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Aug 30 2011

What price for failure?

Great article in the WSJ about Hewlett-Packard. And boy, does it deliver on the title and lead: Let’s say you were given a year to kill HP. Here’s how you do it:

Announce plans to maybe sell the PC business. Or maybe spin off PCs as a stand-alone company. Uncertainty will damage the price. Never mind the years of effort H-P spent — including a controversial merger with Compaq — becoming the world’s largest PC maker. .. From former CEO Carly Fiorina’s spectacular flame-out, and former chairwoman Patricia Dunn’s illegal spying scandal, to Mr. Hurd’s alleged sex scandal that apparently didn’t involve any sex at all, this sort of dysfunction has become “the H-P Way.”

It’s a fun read! Well, for me anyway, I was once a portfolio manager for a large Wall Street firm. It brought up fond memories of other companies, Novell for example, who somehow managed to languish even as their field was exploding. But what strikes me these days is stories like the one unfolding at HP aren’t unique. They seem to be more common than ever. People build a company into a giant success; new people come in and shoot themselves and everything nearby in the head endlessly. And yet they never seem to get fired.

Meanwhile, mid-level managers and entry-level employees are penalized if they’re five minutes late. Miss more than a couple of days in one month and superiors become cool and aloof, you could be fired in a ‘right-to-work’ state for that kind of absenteeism! It’s a weird system, one that guarantees sub par performance and failure. But I guess it pays a tiny sliver of influential people really, really, well.

5 comments

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  1. 1
    Pierce R. Butler

    FTFY: People build a nation into a giant success; new people come in and shoot themselves and everything nearby in the head endlessly. And yet they never seem to get fired.

  2. 2
    Neil Rickert

    People build a company into a giant success; new people come in and shoot themselves and everything nearby in the head endlessly.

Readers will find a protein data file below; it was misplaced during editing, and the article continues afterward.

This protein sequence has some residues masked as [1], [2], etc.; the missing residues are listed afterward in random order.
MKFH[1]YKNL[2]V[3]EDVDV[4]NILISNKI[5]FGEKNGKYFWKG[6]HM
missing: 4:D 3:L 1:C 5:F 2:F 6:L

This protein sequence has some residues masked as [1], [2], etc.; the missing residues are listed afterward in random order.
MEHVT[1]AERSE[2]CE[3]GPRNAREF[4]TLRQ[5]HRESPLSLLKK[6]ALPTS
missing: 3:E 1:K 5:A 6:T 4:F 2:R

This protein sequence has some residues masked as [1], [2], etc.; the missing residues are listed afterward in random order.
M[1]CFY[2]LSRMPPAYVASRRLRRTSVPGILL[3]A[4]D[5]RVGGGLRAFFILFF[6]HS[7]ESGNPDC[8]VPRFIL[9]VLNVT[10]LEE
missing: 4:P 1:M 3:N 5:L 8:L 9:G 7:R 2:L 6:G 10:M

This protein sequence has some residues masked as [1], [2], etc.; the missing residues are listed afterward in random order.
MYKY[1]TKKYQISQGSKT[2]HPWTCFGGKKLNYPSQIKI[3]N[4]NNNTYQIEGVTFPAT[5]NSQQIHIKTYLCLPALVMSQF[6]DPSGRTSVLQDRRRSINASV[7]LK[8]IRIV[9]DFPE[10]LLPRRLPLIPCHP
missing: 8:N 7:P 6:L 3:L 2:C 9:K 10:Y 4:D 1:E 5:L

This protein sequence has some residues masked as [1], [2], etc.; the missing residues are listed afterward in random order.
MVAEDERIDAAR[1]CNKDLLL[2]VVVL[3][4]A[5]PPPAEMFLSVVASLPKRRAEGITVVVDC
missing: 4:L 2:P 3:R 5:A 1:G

The people who built the company were people who knew the product. They were replaced by people who were empty vessels, people who understood only the bottom line, people who didn’t give a damn about the product and only cared about the profits.

    Close the business schools. Stop the MBA programs. They are destroying business.

  3. 3
    Francisco Bacopa

    HP and Compaq should never have merged. The merger was a huge story here in Houston as many of Compaq’s biggest shareholders were employees living here. Pro and anti merger forces took out ads in the paper.

    The former Compaq complex was downsized post merger and some of the buildings were turned into a community college, and now it looks like the rest of the complex will go if they sell off the PC division. Brilliant way to destroy a company, but I guess the top people on both sides got their money.

  4. 4
    scenario

    What people don’t seem to realize about MBA schools is that they are teaching MBA’s what’s best for MBA’s not what best for the companies they work for. Do short term things that drive up the stock prices then bail out before it collapses. The MBA’s make out. The big stockholders see it coming and bail. So you helped management, and most of the large stockholders, just like you were taught.

  5. 5
    ahcuah

    @Bacopa: “Brilliant way to destroy a company, but I guess the top people on both sides got their money.”

    But we certainly can’t tax them more, because they are the “job creators“. Hrrrmph.

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